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Diabetes Res Clin Pract. 1991 Dec;14(3):205-13.

A comparison of the clinical features and vascular complications of diabetes between migrant Asians and Caucasians in Leicester, U.K.

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Leicester Royal Infirmary, U.K.


907 consecutive patients, (456 Asian and 451 Caucasian) were assessed, employing a similar methodology to the multi-centre WHO study. The Asians were older at diagnosis (46.5 years compared with 40.6 years, P less than 0.01); they had a shorter duration of diabetes (6.3 years versus 11.4 years, P less than 0.1), a higher rate of diabetes in the first degree relatives (29.5% compared with 16%, P less than 0.1), less ketonuria at presentation (85.3% compared with 47.8%, P less than 0.1), and fewer were treated with insulin (31.4% compared with 68.7%). Comparing the prevalence of complications between Asians and Caucasians, the ischaemic heart disease rate was similar; peripheral vascular disease was less (3.7% Asian, 9.3% Caucasian, P less than 0.05); retinopathy was less (11.6% Asian, 32.3% Caucasian, P less than 0.01) but renal disease was more (22.3% Asian, 12.6% Caucasian, P less than 0.01). After adjusting for age, sex, duration of diabetes, age at diagnosis, hypertension, smoking and treatment with or without insulin, these differences remained significant. Multivariate logistic regression failed to reveal a significant contribution due to any of the above variables, or due to body mass index (BMI), haemoglobin A (HbA1), or physical activity in the prevalence of complications in Asians compared with Caucasians. Marked heterogeneity in the complications of diabetes in the two ethnic groups studied was found, but must be confirmed from population-based studies.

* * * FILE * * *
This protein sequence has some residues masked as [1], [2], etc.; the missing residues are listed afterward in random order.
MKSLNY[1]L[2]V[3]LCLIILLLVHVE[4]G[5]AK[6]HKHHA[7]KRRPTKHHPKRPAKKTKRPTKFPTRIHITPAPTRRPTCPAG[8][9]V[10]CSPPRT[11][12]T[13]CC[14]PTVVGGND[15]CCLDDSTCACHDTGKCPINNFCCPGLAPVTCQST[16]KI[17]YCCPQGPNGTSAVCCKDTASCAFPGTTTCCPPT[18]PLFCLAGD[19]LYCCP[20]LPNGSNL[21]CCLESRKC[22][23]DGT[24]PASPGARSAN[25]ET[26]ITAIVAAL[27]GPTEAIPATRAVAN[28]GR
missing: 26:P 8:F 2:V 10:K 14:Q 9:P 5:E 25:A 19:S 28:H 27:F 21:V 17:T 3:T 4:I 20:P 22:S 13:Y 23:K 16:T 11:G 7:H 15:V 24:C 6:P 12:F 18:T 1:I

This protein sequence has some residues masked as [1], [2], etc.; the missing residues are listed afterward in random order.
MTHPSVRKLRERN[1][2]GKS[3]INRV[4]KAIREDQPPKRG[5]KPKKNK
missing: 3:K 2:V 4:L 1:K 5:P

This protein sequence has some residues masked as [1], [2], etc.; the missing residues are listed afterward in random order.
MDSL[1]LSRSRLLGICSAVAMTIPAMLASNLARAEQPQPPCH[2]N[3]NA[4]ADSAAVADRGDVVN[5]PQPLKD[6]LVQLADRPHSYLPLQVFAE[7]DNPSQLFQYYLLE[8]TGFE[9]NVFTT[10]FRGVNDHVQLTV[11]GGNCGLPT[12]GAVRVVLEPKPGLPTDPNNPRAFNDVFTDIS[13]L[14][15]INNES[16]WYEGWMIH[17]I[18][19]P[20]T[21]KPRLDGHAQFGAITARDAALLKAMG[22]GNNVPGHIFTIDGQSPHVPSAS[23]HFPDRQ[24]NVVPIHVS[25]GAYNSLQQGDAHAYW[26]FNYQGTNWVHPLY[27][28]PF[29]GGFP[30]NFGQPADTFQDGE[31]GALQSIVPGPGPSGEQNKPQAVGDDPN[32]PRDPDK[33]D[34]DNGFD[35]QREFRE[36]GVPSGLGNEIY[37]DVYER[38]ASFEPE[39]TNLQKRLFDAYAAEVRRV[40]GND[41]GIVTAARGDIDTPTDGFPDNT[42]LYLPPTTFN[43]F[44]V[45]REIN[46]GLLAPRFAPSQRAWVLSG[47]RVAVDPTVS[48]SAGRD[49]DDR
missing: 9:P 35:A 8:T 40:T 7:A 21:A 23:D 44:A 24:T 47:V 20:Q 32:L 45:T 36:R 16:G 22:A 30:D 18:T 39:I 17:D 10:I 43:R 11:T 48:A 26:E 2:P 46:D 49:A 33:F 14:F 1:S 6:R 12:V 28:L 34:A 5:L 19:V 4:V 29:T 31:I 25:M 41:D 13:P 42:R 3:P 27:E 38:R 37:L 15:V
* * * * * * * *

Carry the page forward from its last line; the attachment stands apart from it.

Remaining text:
[Indexed for MEDLINE]

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